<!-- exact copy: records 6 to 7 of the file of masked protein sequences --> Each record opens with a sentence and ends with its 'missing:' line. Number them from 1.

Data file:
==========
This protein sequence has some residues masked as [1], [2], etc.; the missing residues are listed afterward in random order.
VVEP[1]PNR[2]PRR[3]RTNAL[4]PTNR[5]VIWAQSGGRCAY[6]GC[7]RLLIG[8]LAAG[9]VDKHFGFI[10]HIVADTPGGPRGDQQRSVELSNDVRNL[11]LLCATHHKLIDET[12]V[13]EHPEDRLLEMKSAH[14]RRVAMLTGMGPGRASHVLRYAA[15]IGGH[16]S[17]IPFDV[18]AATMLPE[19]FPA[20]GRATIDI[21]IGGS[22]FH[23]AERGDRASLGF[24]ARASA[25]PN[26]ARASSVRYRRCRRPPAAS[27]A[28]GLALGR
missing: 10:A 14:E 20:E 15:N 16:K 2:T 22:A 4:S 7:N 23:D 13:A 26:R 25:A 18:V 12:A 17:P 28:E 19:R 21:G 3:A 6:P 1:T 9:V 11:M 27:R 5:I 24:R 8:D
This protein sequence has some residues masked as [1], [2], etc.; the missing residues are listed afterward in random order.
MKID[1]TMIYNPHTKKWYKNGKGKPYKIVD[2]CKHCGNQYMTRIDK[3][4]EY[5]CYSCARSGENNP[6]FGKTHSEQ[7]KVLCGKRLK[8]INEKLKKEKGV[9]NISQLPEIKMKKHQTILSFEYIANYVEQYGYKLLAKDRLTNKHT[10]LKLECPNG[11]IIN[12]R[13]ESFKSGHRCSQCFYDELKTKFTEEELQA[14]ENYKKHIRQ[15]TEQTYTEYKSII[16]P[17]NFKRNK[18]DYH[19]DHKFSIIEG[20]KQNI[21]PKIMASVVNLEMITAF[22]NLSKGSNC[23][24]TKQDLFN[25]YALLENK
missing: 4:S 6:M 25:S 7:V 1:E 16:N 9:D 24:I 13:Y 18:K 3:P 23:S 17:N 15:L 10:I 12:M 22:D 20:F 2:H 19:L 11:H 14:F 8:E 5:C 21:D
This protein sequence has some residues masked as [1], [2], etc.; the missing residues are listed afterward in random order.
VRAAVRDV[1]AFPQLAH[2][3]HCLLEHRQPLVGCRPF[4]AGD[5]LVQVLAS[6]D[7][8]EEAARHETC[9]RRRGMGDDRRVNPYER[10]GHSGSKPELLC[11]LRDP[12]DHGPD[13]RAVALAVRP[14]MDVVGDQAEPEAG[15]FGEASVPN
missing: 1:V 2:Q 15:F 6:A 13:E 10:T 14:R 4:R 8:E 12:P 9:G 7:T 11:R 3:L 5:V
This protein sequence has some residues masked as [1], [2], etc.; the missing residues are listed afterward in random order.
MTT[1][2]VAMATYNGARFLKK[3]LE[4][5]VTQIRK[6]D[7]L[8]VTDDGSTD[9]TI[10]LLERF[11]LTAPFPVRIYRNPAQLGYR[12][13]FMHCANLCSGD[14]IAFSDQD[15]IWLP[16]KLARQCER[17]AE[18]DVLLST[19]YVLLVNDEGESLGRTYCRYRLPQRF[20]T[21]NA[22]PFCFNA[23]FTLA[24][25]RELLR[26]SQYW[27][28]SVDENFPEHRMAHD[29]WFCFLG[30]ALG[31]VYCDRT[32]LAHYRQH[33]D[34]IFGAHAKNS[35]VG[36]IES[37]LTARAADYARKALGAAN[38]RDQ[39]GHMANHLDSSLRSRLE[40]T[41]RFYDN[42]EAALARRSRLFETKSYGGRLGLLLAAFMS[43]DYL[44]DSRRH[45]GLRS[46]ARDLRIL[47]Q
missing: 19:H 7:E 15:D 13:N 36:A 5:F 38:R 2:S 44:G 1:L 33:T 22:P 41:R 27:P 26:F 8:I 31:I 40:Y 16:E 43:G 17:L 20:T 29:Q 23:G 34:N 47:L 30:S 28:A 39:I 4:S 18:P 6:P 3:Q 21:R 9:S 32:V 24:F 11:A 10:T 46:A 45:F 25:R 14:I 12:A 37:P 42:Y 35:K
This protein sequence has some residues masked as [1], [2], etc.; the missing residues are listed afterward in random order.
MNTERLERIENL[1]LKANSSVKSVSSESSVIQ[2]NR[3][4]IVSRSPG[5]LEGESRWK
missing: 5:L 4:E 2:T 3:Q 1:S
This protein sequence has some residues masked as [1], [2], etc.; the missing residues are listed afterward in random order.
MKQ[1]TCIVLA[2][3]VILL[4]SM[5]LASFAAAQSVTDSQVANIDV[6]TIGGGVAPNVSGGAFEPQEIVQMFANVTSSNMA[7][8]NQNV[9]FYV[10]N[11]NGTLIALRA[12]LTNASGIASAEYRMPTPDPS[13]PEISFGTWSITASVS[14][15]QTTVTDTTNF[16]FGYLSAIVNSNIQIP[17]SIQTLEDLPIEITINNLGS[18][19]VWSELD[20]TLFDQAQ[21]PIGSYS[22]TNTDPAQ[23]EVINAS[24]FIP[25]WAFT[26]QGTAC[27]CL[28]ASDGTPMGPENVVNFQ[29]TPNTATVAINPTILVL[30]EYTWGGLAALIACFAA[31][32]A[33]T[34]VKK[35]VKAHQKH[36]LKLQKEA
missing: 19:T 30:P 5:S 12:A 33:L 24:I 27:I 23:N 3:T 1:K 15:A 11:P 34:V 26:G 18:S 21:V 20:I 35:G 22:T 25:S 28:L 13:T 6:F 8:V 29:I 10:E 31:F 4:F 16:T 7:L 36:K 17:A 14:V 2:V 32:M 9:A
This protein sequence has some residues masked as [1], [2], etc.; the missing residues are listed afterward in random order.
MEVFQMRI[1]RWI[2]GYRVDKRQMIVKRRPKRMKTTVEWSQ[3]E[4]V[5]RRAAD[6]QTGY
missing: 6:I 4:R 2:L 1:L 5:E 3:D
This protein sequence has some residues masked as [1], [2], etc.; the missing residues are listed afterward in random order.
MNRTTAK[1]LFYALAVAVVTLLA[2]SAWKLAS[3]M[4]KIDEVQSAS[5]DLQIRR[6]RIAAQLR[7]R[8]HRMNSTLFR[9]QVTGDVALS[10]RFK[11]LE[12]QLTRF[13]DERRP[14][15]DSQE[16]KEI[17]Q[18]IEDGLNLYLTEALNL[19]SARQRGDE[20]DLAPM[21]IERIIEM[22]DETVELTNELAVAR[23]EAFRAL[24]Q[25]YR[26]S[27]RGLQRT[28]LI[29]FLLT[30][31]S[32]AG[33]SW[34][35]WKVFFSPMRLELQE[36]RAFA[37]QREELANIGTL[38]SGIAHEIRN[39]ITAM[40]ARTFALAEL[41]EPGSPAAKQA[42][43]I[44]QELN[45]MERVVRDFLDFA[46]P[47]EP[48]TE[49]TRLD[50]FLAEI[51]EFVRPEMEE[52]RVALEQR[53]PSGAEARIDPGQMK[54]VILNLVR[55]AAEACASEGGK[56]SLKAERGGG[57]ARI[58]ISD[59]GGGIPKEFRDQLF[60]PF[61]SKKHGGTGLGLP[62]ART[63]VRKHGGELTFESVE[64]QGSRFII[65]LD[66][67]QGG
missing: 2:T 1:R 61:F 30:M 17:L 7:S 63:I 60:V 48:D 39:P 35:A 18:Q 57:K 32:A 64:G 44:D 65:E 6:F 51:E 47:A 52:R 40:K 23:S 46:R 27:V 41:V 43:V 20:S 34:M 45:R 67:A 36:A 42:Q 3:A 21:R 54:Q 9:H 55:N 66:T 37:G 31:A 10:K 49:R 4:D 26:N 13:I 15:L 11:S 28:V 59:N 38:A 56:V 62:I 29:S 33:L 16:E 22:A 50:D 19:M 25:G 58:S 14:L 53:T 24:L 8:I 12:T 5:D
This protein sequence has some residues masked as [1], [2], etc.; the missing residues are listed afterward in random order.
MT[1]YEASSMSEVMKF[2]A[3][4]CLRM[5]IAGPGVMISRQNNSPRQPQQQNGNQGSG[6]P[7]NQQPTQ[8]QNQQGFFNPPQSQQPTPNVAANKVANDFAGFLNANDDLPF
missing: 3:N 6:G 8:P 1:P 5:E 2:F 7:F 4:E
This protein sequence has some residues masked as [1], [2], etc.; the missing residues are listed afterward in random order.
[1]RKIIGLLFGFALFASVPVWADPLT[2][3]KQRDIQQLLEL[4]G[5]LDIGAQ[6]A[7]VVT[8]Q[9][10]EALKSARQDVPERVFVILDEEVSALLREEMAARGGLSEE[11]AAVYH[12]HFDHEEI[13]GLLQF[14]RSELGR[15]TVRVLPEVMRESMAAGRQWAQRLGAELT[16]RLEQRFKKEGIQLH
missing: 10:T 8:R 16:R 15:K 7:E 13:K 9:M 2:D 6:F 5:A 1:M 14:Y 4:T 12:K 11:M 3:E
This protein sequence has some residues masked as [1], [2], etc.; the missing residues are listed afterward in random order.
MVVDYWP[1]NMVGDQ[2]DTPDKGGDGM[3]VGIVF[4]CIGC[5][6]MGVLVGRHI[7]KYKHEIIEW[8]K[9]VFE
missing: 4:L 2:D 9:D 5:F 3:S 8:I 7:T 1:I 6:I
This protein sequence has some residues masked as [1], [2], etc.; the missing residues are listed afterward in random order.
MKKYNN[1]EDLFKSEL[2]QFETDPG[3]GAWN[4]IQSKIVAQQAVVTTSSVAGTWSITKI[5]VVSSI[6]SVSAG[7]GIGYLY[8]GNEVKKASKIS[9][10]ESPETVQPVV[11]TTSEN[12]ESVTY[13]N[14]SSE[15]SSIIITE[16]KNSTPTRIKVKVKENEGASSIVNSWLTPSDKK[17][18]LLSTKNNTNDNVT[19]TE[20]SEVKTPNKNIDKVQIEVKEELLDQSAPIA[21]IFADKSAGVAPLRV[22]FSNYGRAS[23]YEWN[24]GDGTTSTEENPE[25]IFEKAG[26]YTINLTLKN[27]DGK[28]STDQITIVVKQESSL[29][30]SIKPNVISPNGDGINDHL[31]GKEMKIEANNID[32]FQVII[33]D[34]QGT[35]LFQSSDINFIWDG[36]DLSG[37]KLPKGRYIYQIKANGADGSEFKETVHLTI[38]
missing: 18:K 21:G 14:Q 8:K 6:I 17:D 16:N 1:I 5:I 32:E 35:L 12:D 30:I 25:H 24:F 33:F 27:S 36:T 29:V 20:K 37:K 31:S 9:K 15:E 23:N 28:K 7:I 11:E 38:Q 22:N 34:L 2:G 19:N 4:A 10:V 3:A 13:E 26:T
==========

This protein sequence has some residues masked as [1], [2], etc.; the missing residues are listed afterward in random order.
MKQ[1]TCIVLA[2][3]VILL[4]SM[5]LASFAAAQSVTDSQVANIDV[6]TIGGGVAPNVSGGAFEPQEIVQMFANVTSSNMA[7][8]NQNV[9]FYV[10]N[11]NGTLIALRA[12]LTNASGIASAEYRMPTPDPS[13]PEISFGTWSITASVS[14][15]QTTVTDTTNF[16]FGYLSAIVNSNIQIP[17]SIQTLEDLPIEITINNLGS[18][19]VWSELD[20]TLFDQAQ[21]PIGSYS[22]TNTDPAQ[23]EVINAS[24]FIP[25]WAFT[26]QGTAC[27]CL[28]ASDGTPMGPENVVNFQ[29]TPNTATVAINPTILVL[30]EYTWGGLAALIACFAA[31][32]A[33]T[34]VKK[35]VKAHQKH[36]LKLQKEA
missing: 19:T 30:P 5:S 12:A 33:L 24:I 27:I 23:N 3:T 1:K 15:A 11:P 34:V 26:G 18:S 21:V 20:I 35:G 22:T 25:S 28:L 13:T 6:F 8:V 29:I 10:E 31:F 4:F 16:T 7:L 36:K 17:A 14:V 2:V 32:M 9:A
This protein sequence has some residues masked as [1], [2], etc.; the missing residues are listed afterward in random order.
MEVFQMRI[1]RWI[2]GYRVDKRQMIVKRRPKRMKTTVEWSQ[3]E[4]V[5]RRAAD[6]QTGY
missing: 6:I 4:R 2:L 1:L 5:E 3:D